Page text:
Author + information
- Received October 2, 2018
- Revision received December 12, 2018
- Accepted December 22, 2018
- Published online March 25, 2019.
- Javier Sanz, MDa,b,∗ (, )@MountSinaiNYC,
- Damián Sánchez-Quintana, MD, PhDc,
- Eduardo Bossone, MD, PhDd,
- Harm J. Bogaard, MD, PhDe and
- Robert Naeije, MD, PhDf
- aIcahn School of Medicine at Mount Sinai, New York, New York
- bCentro Nacional de Investigaciones Cardiovasculares Carlos III (CNIC), Madrid, Spain
- cDepartment of Anatomy and Cell Biology, Faculty of Medicine, University of Extremadura, Badajoz, Spain
- dCardiology Division, “A. Cardarelli” Hospital, Naples, Italy
- eAmsterdam UMC, Vrije Universiteit Amsterdam, Department of Pulmonary Medicine, Cardiovascular Sciences, Amsterdam, the Netherlands
- fDepartment of Pathophysiology, Faculty of Medicine, Université Libre de Bruxelles, Brussels, Belgium
- ↵∗Address for correspondence:
Dr. Javier Sanz, Mount Sinai Hospital, One Gustave L. Levy Place, Box 1030, New York, New York 10029.
• Anatomically and functionally different from the left ventricle, the RV plays an increasingly recognized role in determining symptoms and outcomes in multiple conditions.
• The normal RV is coupled to the low-pressure, high-compliance pulmonary circulation to ensure transfer of blood to the pulmonary arteries in an energy efficient fashion. RV adaptation to disease is determined by the degree of pressure overload, volume overload, and alterations in intrinsic contractility, 3 situations with distinct clinical course and therapeutic approach although commonly coexisting in various degrees.
• Refinements in the evaluation of RV anatomy, myoarchitecture, ultrastructure, metabolism, perfusion, and function, and of its degree of coupling (or lack thereof) to the pulmonary circulation, either invasively or increasingly through noninvasive imaging, promise to enhance our understanding of the mechanisms of RV adaptation or maladaptation to pathologic conditions.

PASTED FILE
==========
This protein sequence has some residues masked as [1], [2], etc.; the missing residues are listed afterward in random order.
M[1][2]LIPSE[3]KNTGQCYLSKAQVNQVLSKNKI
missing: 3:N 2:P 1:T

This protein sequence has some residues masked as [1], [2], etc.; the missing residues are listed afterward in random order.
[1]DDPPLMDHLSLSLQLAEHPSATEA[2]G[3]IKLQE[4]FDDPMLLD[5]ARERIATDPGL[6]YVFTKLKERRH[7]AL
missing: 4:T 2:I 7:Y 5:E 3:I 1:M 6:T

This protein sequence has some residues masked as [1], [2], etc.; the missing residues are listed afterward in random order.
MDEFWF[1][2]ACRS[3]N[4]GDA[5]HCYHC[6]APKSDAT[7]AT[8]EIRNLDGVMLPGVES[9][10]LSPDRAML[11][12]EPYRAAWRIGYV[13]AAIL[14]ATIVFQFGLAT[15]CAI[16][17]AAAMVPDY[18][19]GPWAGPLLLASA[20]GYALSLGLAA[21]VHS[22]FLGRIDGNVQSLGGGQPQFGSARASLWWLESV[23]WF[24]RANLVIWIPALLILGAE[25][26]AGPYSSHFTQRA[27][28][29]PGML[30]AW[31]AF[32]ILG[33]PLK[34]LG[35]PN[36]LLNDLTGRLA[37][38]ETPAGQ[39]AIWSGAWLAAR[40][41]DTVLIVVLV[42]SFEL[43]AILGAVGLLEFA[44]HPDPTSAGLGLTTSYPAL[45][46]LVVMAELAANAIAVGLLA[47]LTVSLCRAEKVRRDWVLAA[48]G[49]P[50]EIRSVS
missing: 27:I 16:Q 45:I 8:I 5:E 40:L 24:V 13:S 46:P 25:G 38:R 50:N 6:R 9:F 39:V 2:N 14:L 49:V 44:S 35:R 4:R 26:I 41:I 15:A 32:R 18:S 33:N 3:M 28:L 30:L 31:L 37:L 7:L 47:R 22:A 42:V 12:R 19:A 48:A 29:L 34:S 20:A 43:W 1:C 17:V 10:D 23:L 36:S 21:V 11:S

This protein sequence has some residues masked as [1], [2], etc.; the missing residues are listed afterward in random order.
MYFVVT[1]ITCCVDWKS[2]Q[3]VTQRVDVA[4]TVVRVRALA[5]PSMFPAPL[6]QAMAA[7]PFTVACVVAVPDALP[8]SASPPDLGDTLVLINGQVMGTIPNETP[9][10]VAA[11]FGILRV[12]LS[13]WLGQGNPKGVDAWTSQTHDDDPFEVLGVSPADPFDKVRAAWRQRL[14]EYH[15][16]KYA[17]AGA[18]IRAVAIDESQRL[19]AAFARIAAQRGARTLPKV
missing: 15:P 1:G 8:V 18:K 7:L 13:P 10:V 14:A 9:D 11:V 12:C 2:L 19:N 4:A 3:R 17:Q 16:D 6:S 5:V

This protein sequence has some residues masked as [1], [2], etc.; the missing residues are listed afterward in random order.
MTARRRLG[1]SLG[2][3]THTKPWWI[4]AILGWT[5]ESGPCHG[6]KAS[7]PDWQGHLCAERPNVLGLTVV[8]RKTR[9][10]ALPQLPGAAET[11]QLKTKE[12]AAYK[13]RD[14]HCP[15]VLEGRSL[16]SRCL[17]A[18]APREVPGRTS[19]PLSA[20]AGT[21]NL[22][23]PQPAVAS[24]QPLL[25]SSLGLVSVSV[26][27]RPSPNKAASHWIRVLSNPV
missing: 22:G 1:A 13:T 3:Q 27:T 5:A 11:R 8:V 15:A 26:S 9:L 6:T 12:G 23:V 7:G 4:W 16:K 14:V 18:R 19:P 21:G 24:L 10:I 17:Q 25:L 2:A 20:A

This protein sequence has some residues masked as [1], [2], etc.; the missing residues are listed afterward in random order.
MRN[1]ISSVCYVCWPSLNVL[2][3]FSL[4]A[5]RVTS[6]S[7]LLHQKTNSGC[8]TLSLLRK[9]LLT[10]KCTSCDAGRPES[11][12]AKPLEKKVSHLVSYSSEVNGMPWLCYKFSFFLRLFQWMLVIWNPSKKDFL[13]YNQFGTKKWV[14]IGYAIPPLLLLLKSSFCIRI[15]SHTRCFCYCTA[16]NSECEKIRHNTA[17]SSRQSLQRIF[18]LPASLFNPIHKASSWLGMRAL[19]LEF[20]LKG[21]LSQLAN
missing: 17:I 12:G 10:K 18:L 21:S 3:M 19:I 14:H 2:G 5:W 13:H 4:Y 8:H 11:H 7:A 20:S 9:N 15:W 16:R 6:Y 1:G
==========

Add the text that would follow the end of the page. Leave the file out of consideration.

There is increasing recognition of the crucial role of the right ventricle (RV) in determining functional status and prognosis in multiple conditions. The normal RV is anatomically and functionally different from the left ventricle, which precludes direct extrapolation of our knowledge of left-sided physiopathology to the right heart. RV adaptation is largely determined by the level of exposure to hemodynamic overload (both preload and afterload) as well as its intrinsic contractile function. These 3 processes (pressure overload, volume overload, and RV cardiomyopathy) are associated with distinct clinical course and therapeutic approach, although in reality they often coexist in various degrees. The close relationship between the RV and left ventricle (ventricular interdependence) and its coupling to the pulmonary circulation further modulate RV behavior in different clinical scenarios. In this review, the authors summarize current knowledge of RV anatomic, structural, metabolic, functional, and hemodynamic characteristics in both health and disease.
The authors have reported that they have no relationships relevant to the contents of this paper to disclose. Marvin A. Konstam, MD, served as Guest Editor for this paper.
Listen to this manuscript's audio summary by Editor-in-Chief Dr. Valentin Fuster on JACC.org.
- Received October 2, 2018.
- Revision received December 12, 2018.
- Accepted December 22, 2018.
- 2019 American College of Cardiology Foundation